Sony F-707: My second digital camera was from an era I still mourn, the hyper-creative crucible years of digital, before cameramakers went right back to the past, building 35mm SLR replicas and point-and-shoots, duplicating the early 1990s status quo except in digital instead of film. The F-707 seemed "imported from the future" in a way that even current digital cameras don't—those were interesting times to live through for camera aficionados. (Current times are very interesting too, don't get me wrong.) I started doing some good work with that camera even though the sensor was very crude by today's standards. I especially liked the silent shutter option and the futuristic IR mode that literally let you photograph in pitch darkness. The camera provided its own invisible-to-the-eye IR illumination. Very cool.
Konica-Minolta 7D: Minolta's first ventures into SLR-dom included the flagship 6-megapixel (once considered the "holy grail" needed for digital to equal film) 7D. Minolta's engineers did a superlative job with color rendition—the 7D had the best color of any contemporary DSLR and the files from this camera still look good for me today, as long as the relatively low dynamic range isn't showing up. In fact, one of my resolutions for 2014 (I sure hope Ctein will be doing at least a little custom printing this year) is to create a polished portfolio of the best of my work with the 7D. I have a few really beautiful pictures I took with that camera. Whether there are enough of them to fill out a 20–30 print portfolio I don't know, but it's worth a look.
Why no more recent camera? Well, see the first paragraph! I spend most of my time working on The Online Photographer and its ancilliary projects. It makes money, and photographing, for me, never really has**. I'm going to add a photographing project to my 2014 plans—ever hopeful—but then, I've done that before and nothing has really come of it.
One thing's for sure: I'm looking forward to the next camera I'll love! Because that will mean I'll be doing with it what it was meant to do.
*Although I continue to love view cameras and admire the accomplishments of large format photographers.
**I have three pictures that have earned above $10,000 in sales, and in my best year as a pro, in the '80s, I billed just short of $80,000 and kept about 3/5ths of that. The best job I ever had paid $3,000 for five days' work. All of which is not too bad. But those are the high points, consistency being a different matter altogether.
Original contents copyright 2014 by Michael C. Johnston and/or the bylined author. All Rights Reserved. Links in this post may be to our affiliates; sales through affiliate links may benefit this site.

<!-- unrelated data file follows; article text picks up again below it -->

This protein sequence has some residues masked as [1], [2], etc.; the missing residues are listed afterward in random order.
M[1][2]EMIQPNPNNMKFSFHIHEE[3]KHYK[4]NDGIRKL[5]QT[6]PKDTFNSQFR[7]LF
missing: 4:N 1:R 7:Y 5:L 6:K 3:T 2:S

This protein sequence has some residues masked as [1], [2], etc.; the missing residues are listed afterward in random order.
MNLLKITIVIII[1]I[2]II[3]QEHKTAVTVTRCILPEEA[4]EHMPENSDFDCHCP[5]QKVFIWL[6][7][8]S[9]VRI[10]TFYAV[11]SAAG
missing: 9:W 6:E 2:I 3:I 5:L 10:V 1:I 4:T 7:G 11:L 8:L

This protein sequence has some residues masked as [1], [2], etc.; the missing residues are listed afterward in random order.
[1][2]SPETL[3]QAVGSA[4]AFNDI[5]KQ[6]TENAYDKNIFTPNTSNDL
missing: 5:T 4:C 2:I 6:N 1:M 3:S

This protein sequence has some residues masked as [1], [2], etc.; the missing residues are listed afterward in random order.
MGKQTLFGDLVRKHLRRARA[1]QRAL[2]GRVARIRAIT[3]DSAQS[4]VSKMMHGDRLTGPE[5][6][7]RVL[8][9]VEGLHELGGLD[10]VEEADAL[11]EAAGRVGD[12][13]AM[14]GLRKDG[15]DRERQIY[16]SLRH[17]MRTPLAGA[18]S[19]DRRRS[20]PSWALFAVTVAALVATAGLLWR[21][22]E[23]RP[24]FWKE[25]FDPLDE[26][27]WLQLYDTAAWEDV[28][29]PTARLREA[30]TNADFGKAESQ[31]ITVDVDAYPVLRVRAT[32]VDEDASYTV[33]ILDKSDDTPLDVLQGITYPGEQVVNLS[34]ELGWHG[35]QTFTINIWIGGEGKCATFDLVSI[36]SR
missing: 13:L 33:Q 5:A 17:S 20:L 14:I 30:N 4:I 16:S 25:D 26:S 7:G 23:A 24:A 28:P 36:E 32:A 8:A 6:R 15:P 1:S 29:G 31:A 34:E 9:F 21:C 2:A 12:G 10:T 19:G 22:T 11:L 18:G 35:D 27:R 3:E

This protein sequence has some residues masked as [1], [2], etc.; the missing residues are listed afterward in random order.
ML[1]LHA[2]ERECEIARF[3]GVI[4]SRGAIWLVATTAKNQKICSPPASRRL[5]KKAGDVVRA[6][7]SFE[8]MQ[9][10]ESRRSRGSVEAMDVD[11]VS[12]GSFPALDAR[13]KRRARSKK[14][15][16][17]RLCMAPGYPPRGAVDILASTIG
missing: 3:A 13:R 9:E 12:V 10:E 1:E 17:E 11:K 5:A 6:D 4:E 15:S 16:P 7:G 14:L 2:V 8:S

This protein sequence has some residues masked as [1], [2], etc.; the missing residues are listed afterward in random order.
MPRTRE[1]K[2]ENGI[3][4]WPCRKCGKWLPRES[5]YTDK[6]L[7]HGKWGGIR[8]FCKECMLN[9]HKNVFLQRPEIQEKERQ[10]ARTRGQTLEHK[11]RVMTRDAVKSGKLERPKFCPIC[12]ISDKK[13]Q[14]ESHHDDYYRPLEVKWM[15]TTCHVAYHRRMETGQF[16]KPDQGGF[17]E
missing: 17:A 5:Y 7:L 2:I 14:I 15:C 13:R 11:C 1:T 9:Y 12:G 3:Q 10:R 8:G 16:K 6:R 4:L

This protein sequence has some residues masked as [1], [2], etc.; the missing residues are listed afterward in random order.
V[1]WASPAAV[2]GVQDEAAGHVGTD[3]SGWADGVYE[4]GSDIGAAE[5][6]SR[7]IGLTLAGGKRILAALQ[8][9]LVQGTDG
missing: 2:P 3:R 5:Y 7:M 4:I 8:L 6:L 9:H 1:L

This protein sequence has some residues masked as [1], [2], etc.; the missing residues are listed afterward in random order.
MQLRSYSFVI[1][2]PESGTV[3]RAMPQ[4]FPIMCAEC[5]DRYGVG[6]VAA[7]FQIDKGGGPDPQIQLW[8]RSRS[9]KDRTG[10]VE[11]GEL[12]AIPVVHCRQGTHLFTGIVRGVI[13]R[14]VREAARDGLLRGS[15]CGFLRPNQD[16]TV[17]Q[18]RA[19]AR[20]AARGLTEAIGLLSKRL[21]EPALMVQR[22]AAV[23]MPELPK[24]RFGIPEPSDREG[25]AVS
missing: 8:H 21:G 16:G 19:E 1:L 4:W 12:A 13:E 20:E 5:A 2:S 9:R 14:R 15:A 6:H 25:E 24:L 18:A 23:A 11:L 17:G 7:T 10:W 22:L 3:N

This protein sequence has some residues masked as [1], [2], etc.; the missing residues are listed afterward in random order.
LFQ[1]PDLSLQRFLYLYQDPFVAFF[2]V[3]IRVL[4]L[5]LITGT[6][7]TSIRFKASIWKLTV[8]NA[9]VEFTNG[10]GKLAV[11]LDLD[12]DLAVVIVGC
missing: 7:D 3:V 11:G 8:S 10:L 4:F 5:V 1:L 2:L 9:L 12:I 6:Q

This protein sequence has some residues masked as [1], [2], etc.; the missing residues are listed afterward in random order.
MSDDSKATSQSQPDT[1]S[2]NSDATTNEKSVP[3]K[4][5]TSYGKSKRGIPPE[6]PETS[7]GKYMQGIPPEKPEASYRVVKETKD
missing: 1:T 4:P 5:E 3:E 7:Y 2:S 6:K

(To see all the comments, click on the "Comments" link below.)
Featured Comments from:
Pak-Ming Wan: "'Owned by my Dad, stolen from me.' Canon AE-1, in black with a 50mm ƒ/1.4 Canon SSC lens. I used it for a bit every now and then when I was nine years old or so and my Dad loved it so much, he couldn't bear me using it, so bought me a compact 35mm camera. Later when I returned to the Canon when I yearned for an SLR, he didn't hesitate to buy me another camera (again!).
"When I think back on it, he must have saved up plenty to buy it, because he was rather poor at the time. To let me use it when I was nine or 10 would have been very brave. I still have very many lucid memories of my Dad teaching me how to use that AE-1 and me peering through the viewfinder wondering how amazing it was to focus on the world at ƒ/1.4. And the sound! How I loved the sound of that shutter, the mirror blackout, and winding on the next frame. I would always sneak a couple of frames with no film in it, silent in complete rapture of the mechanics of it all.
"How I miss that Canon and my Dad! I'm seeing him in two weeks, so I'll need to dig out that Canon!"
Marcelo Guarini: "My all-time favorite and loved camera has been my German chrome Leica M4 with the 50mm ƒ/2 Summicron. Originally, my father bought the camera new for himself in 1964, but he seldom used it. He gave it to me when I finished my undergraduate studies and I keep using it today when I have the opportunity, despite the advantages of digital cameras. I also had and loved an Olympus OM-1 and an OM-2n that were stolen from my apartment when I was doing grad studies in Tucson. When I had the money, I replaced them with a couple of OM4Ti's, one champagne for shooting in daylight and one black for shooting at night (I remember reading this joke from you Mike, I guess it was in Darkroom Techniques a long time ago [Camera & Darkroom, but yeah, that was me —Ed.]. I got very attached and used them until 2004, when I got my first digital camera, an Olympus E-1. Then came various digitals, but I never felt emotional about any of them, until the end of 2012 when I got an Oly OM-D E-M5. I like this one very much; it is my main camera now, and do not think I'll switch soon despite the Camera of the Year.
"During almost 45 years of photography I had a number of other cameras not so gratifying to me: a Leica M6, a couple of Nikons, a Hasselblad 503CW, a 4x5 Sinar, a Nagaoka, and also the 'ill-fated' Zone VI View Camera, which I returned after four or five days because it leaked light from the four sides. I still have an 8x10 1940s-something Ansco with three G-Clarons and a 450mm Fujinon C that I use once in a while.
"Using the Leica M4 gives me more pleasure than any of the other cameras I have and I had. Holding and manipulating this camera gives that special pleasure you get when you have an extremely refined instrument in your hand. I guess a musician feels the same when holding a Stradivarius."
Mike replies: Very apropos. It truly is.